12 Tips for Caring for Someone with Alzheimer’s

Caring for someone with Alzheimer’s is certainly one of the most stressful challenges a person can undertake. It can interfere with providing good care, and can lead to hastened placement of the individual in a facility. The stress of caring for a loved one with Alzheimer’s can be harmful to you, as well. What can you do about it?

5 Ways to Motivate and Encourage Seniors

Caring for, and having successful relationships with older adults often require unique interpersonal skills and strategies.

Want to Live Longer? Make Good Friends.

By Dawn C. Carr MGS, Ph.D. on March 15, 2015 in The Third Age
It may be surprising, but who you choose as a friend matters, and so does the quality of those friendships. Good relationships have a potent beneficial impact on your health.

Older Sad Man Syndrome

By Marty Nemko Ph.D. on March 15, 2015 in How To Do Life
Although not clinically depressed, many of my older male clients are sad.

Strategies for Growing the Transhumanism Movement

Transhumanism—the international movement that aims to use science and technology to improve the human being—has been growing quickly in the last few years. But for the movement to grow more, better strategies will need to be implemented.

Comforting Third Spaces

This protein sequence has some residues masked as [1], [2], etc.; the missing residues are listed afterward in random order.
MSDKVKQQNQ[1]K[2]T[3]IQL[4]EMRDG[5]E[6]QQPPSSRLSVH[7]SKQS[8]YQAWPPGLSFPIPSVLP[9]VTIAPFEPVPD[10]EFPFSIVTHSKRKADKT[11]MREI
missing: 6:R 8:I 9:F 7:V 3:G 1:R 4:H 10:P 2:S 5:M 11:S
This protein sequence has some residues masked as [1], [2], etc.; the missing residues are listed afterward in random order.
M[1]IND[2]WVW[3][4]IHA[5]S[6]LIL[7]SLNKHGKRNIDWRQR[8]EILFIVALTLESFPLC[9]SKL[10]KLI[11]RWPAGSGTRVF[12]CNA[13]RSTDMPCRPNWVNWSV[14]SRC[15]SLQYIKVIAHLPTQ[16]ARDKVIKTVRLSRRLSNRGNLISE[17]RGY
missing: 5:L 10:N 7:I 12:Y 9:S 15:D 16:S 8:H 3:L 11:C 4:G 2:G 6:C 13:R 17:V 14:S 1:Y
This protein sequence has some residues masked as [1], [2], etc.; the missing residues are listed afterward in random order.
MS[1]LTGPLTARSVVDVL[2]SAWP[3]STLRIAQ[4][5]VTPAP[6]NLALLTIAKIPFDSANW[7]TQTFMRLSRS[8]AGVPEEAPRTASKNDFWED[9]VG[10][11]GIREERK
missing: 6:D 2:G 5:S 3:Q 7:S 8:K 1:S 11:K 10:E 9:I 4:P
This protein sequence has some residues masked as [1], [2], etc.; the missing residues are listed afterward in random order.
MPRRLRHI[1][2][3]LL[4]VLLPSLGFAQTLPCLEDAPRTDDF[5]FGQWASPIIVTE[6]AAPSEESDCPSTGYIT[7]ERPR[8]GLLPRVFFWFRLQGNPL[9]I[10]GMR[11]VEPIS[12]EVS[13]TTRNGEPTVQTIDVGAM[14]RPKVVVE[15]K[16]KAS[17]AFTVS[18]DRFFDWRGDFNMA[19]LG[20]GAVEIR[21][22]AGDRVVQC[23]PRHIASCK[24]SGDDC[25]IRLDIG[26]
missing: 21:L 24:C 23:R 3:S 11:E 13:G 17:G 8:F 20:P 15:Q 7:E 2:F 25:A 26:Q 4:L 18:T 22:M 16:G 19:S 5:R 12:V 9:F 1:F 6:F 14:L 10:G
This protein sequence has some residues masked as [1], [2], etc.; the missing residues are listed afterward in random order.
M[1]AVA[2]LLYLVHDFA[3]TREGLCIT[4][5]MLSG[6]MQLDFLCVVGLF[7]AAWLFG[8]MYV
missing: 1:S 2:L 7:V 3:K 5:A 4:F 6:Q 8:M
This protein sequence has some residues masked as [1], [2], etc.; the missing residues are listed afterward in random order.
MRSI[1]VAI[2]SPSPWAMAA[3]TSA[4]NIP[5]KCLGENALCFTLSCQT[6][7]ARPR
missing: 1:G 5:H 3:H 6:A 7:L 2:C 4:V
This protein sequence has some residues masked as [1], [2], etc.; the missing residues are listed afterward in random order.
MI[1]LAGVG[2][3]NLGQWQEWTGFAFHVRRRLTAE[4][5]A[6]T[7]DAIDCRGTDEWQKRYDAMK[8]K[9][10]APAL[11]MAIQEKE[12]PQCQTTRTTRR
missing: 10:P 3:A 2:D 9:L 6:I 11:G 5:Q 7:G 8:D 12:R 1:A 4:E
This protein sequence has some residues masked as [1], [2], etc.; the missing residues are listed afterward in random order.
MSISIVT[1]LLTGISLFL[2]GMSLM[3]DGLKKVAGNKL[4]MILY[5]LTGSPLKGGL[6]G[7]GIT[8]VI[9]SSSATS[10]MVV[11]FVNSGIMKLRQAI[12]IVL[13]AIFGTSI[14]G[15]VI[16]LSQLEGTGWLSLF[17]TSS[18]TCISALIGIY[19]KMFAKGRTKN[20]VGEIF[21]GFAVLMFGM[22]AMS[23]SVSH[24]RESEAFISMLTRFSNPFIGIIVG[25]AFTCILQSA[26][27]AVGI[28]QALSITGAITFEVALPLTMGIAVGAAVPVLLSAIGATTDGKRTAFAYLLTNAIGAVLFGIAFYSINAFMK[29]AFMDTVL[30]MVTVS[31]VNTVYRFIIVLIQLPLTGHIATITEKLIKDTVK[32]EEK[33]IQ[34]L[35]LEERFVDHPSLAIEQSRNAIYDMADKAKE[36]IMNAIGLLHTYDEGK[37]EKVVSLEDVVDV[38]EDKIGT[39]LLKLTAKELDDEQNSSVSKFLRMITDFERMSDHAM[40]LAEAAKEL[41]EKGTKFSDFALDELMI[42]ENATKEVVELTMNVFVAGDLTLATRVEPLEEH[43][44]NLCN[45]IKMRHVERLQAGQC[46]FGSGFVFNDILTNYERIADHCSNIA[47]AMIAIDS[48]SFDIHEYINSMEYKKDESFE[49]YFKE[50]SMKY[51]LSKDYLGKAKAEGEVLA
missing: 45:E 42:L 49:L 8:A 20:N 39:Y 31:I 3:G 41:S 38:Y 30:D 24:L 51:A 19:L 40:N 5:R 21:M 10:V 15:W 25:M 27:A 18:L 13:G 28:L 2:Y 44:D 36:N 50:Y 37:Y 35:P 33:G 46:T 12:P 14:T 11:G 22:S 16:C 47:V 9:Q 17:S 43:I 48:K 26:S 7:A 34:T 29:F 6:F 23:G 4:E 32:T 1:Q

The best third spaces are green spaces.

Notes from an Older Dad

My journey to being a mostly full-time dad demonstrates how having a child can alter one’s personal identity and sense of masculinity, especially when one is older.

Refiring Your Organization

Here's how innovative programs for older workers can solve America's executive brain drain.

18 Ways to Add Oomph to Your Everyday Activities

Physical exercise has many brain health benefits, and reduces the risk of mild cognitive impairment and dementia. But you don’t have to hit the gym to get your heart pumping! Here are 18 ways to add umph to your everyday activities.

Wanting and Finding Love After Fifty

By Donna Flagg on March 13, 2015 in Honestly
Why do people think finding love later in life is doomed from the start?

Do We Age in Stages?

By Steven Mintz Ph.D. on March 12, 2015 in The Prime of Life
Today's adults have greater freedom than ever to decide how best to live.

Meeting the Needs of the Alzheimer's Family

Addressing the concerns of Alzheimer's care partners and families is critical, but research would suggest that, too often, doctors are not meeting these needs.

8 Pet Peeves about Doctors

I’ve had some excellent medical care, so I want don’t want to paint with too broad a brush. But the following have happened to me and others multiple times, so I think it’s fair to call them Pet Peeves.

Antidepressants: The Wrong Drug for the Problem?

By Katherine Bouton on March 08, 2015 in What I Hear
Widespread use of antidepressants among the elderly, including the antipsychotic Abilify. Widespread undiagnosed and untreated hearing loss in the same demographic. Could there be a link? Maybe patients should get a hearing test before doctors write the prescription for antidepressants.

Who Says Wanting Control is a Bad Thing?

Yet, when it comes to our bodies, wanting to feel in charge is completely normal. But as we age it becomes less likely that we can control our bodies.

What Is Your Life Goal? 5 Personal 'Bottom Lines'

Organizations measure their success based on measurable, “bottom line” variables. What about people? What are you striving for? What gives your life meaning? Here are personal bottom lines.